CitationShanahan, Michael J. & Hofer, Scott M. (2005). Social Context in Gene–Environment Interactions: Retrospect and Prospect. Journals of Gerontology Series B: Psychological Sciences and Social Sciences, 60(Special Issue 1), 65-76.
AbstractWhile many behavioral scientists believe that gene–environment (GE) interactions play an important and perhaps pervasive role in human development and aging, little attention has been devoted to a fundamental conceptual issue: What is it about social context that could alter gene expression? We draw on existing examples of GE interactions to formulate a typology that identifies a set of generic mechanisms by which E moderates G. Empirical studies suggest four ideal types: Social context can trigger a genetic diathesis, compensate for a genetic diathesis, act as a control to prevent behaviors for which there is a genetic predisposition, and enhance adaptation through proximal processes. This typology highlights several problems, however, with prior empirical research, which may explain, in part, why so few GE interactions have actually been observed. These problems include inattention to the dynamic nature of social experience, the manifold, often-intercorrelated dimensions of social context (“EE interactions”), mediators that link social context and the genotype, and analytic models that examine GE interactions as processes that characterize individual development. In turn, these insights call for the integration of life course sociology and behavioral genetics to foster ways of studying genes, context, and aging.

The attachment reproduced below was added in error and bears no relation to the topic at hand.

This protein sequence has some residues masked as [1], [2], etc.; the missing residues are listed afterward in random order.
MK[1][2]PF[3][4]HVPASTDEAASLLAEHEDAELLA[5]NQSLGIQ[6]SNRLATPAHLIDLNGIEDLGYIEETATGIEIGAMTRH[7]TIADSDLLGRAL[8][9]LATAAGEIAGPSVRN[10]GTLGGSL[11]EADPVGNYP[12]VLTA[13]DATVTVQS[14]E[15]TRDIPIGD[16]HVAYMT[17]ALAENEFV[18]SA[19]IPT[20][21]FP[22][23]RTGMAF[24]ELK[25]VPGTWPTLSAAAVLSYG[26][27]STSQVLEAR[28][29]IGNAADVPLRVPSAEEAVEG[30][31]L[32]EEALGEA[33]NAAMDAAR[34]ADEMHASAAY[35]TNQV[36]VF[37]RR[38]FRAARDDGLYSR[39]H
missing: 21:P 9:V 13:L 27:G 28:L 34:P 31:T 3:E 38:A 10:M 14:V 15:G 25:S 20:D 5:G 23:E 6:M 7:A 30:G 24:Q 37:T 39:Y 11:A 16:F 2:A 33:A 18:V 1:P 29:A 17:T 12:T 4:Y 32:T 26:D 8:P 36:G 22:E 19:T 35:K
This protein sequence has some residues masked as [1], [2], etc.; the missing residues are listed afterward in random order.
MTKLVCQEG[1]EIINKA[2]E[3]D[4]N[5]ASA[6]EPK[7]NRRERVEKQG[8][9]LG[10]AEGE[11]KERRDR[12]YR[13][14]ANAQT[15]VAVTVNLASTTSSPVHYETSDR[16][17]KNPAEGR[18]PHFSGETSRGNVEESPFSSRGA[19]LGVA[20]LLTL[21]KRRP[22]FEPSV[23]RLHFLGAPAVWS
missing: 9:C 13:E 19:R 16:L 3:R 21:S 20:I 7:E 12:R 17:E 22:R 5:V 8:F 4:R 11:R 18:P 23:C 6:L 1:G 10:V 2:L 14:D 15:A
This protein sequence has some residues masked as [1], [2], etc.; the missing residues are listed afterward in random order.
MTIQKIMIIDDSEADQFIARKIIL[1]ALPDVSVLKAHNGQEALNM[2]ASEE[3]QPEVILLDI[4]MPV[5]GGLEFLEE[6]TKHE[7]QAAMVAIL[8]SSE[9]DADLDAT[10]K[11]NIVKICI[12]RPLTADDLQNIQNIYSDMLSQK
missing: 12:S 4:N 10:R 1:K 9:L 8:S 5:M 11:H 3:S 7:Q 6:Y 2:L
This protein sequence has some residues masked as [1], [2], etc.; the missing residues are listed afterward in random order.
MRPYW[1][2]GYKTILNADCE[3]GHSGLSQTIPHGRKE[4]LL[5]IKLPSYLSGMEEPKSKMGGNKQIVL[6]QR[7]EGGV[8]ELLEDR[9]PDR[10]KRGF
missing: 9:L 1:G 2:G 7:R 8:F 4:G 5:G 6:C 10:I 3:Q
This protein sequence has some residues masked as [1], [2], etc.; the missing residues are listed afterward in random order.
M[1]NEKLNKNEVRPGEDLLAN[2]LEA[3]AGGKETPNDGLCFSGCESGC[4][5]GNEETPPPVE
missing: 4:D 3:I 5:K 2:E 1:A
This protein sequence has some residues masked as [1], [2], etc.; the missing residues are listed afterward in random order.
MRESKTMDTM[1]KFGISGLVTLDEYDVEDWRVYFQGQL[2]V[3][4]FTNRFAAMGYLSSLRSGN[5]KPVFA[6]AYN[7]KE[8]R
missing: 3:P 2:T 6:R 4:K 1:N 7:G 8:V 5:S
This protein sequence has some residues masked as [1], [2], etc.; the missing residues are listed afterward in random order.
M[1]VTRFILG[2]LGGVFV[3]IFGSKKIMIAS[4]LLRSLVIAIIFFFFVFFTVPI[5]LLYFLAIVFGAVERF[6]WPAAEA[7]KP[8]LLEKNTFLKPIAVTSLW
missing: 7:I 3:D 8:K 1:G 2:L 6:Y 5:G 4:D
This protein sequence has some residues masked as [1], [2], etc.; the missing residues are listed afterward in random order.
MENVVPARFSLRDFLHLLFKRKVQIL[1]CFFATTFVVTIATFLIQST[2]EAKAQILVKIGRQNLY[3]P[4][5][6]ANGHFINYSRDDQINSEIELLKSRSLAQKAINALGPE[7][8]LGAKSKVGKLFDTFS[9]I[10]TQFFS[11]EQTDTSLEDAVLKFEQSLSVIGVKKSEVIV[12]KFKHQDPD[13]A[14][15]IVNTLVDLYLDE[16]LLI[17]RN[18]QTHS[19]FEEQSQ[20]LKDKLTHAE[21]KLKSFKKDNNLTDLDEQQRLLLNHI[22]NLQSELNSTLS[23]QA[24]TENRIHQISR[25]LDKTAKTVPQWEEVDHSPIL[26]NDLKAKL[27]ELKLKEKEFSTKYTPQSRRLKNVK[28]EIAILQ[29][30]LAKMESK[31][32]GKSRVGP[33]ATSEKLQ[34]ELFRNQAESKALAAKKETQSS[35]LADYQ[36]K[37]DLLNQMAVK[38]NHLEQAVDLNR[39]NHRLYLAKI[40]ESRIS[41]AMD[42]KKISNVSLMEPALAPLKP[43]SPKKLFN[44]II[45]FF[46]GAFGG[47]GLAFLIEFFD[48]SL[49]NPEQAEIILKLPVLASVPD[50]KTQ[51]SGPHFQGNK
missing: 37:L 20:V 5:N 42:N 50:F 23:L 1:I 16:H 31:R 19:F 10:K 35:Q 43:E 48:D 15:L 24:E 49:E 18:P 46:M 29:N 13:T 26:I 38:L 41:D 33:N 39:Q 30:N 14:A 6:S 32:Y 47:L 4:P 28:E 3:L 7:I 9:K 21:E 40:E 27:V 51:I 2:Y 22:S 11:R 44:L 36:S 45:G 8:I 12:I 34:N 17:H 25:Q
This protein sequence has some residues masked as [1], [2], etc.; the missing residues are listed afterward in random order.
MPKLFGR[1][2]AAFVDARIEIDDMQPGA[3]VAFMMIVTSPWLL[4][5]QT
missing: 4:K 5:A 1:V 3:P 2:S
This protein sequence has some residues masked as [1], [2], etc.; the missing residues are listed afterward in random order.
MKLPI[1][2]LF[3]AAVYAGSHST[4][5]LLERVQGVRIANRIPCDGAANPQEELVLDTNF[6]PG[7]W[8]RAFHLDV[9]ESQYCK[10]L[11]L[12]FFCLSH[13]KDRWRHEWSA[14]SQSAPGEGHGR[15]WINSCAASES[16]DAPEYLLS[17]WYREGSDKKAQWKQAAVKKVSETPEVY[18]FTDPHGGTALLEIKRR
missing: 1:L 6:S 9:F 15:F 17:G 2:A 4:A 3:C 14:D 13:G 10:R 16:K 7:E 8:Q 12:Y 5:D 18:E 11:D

Reference TypeJournal Article
Journal TitleJournals of Gerontology Series B: Psychological Sciences and Social Sciences
Author(s)Shanahan, Michael J.
Hofer, Scott M.